Battery life is also fantastic on this phone, and my regular usage – consisting of some YouTube and texting – usually let me get two days out of a single charge. I’ve never run out of battery before the end of a day, but I did want to try to see what it would take to get it as low as possible. On a very long day, from 10am to 5am the next morning, I watched YouTube for about one hour, ran the three benchmarks mentioned above, and played Asphalt 9 Legends and PlayerUnknown’s Battlegrounds Mobile for a total of two hours. That gaming time was split into about 60% on Asphalt 9 and 40% on PUBG. Gaming and video playback had the RGB light strip enabled while playing, but the benchmarks did not. Aside from that, my usage was fairly light. I ended up with the battery at 6% when I plugged in the charger, 19 hours after I first unplugged it. I love that I can count on this phone to last me all day no matter what I do.

Software-wise, we’re looking at the usual from nubia – Android Pie with very little customization, but many of the built-in apps are clones of Google apps shipped with Android Marshmallow, and they don’t get updates. Nubia adds its custom settings onto the standard Android Settings app, so you can customize the RGB strip, the built-in screen recording feature, and a new picture-in-picture mode that only seems to work with WhatsApp.

Like before, you can customize the RGB light strip for incoming calls, and game mode, and media playback. Each of those situations can have its own light effect, either from a list of presets or a custom one designed by you. There’s also some presets that change the light based on the sound coming from the phone, which is pretty cool. The RGB strip can also turn on for notifications, charging, and the boot sequence, though you don’t get customization options for these situations. You can also turn on a backlight that’s under the Red Magic logo on the back of the phone.

Perhaps the most interesting part of the software is Game Mode, which you turn on using the red slider on the left of the phone. Like before, it lets users choose different performance modes, block incoming calls, take screenshots, and more. One new feature this time around is screen recording, which you can start at any moment, in addition to the automatic recordings you can enable in some games. You can also record the screen outside of Game Mode, but I’m glad it’s been added there.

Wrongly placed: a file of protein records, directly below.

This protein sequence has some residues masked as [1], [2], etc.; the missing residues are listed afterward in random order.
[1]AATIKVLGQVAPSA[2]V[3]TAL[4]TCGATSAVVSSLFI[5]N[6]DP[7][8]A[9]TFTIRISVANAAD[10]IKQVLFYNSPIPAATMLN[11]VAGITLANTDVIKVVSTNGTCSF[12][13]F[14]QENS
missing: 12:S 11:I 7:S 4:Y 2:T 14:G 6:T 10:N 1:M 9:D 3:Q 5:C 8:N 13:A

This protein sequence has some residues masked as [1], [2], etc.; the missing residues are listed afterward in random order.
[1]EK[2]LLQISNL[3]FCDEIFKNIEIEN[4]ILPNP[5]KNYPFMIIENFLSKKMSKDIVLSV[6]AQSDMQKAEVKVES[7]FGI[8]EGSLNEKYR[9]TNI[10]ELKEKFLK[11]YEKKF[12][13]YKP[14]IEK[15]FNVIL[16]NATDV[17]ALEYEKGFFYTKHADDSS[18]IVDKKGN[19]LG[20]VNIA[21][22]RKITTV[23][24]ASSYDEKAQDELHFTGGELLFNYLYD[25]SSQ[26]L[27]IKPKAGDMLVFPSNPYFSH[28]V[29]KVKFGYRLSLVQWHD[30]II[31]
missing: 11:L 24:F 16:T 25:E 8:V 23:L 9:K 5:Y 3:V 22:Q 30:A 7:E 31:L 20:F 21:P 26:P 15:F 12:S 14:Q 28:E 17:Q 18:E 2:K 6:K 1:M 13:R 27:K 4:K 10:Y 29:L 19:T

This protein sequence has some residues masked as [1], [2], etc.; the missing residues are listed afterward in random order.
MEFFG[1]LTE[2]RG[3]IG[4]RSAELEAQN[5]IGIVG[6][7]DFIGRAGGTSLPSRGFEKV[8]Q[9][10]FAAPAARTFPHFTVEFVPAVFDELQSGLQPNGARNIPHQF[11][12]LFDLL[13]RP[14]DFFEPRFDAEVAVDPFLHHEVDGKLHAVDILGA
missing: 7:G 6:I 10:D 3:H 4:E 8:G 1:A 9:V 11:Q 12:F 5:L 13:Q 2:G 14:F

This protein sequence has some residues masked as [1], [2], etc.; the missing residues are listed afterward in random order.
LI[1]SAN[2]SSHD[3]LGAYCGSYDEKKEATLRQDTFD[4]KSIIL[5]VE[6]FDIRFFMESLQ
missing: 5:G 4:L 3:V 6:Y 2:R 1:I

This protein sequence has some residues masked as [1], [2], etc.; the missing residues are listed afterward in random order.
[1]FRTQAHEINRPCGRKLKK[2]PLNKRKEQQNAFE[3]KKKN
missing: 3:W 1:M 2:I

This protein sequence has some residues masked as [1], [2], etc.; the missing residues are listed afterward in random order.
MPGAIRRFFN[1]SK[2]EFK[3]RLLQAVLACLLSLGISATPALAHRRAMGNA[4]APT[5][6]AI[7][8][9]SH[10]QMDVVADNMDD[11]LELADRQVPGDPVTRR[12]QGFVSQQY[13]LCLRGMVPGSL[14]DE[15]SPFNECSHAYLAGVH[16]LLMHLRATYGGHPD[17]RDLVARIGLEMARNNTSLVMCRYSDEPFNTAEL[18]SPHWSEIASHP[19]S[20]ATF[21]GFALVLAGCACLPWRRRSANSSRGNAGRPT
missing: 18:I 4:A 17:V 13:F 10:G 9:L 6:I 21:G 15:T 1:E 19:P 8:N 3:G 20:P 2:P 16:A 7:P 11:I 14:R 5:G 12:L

That’s not all that’s new in Game Mode, since you can also now use the fingerprint sensor as an additional off-screen button in games, making for a total of three. I don’t consider this third one as useful as the other two, but it does come in handy in games like PUBG where there are a lot of different actions you can perform at any given time. As a reminder, the two shoulder triggers continue to be incredibly useful, and I’ve won multiple games of PUBG even though I’m not even remotely good at the game.

Conclusion

The Red Magic 3S is a phone I’d love to recommend. The performance for a $480 phone is absolutely fantastic, stopping at nothing I threw at it. Add to that a 90Hz refresh rate, loud stereo speakers, a pretty good camera, long-lasting camera, and unique gaming-oriented features, it’s an overall fantastic package. It continues to be one of the phones that tempts me the most to buy it.

But this time, that feeling was overshadowed by the major display issues I saw. The color shifting is so visible in low-light scenarios that it’s impossible to ignore, and it really took away from my experience. Yes, I understand this might be a one-off device, and that it’s not likely you’ll get a unit like this if you buy it. But I have a hard time recommending it knowing that there’s a real risk you’ll get a unit that looks this bad. I can’t deduct the points for all the great things this phone has, but in the end, I feel like buying this phone is a risk you have to be willing to take.

If you’re interested in it, you can buy it directly from Red Magic’s website.

Update: Following the publication of this review, nubia reached out to Neowin to clarify that the review unit used for this review is in fact a pre-production model, so the final product may be less prone to such issues. The review has been ammended to include this information, but the thoughts and opinions haven’t been changed. We’ve also added a link to the Red Magic website for those that want to buy the phone.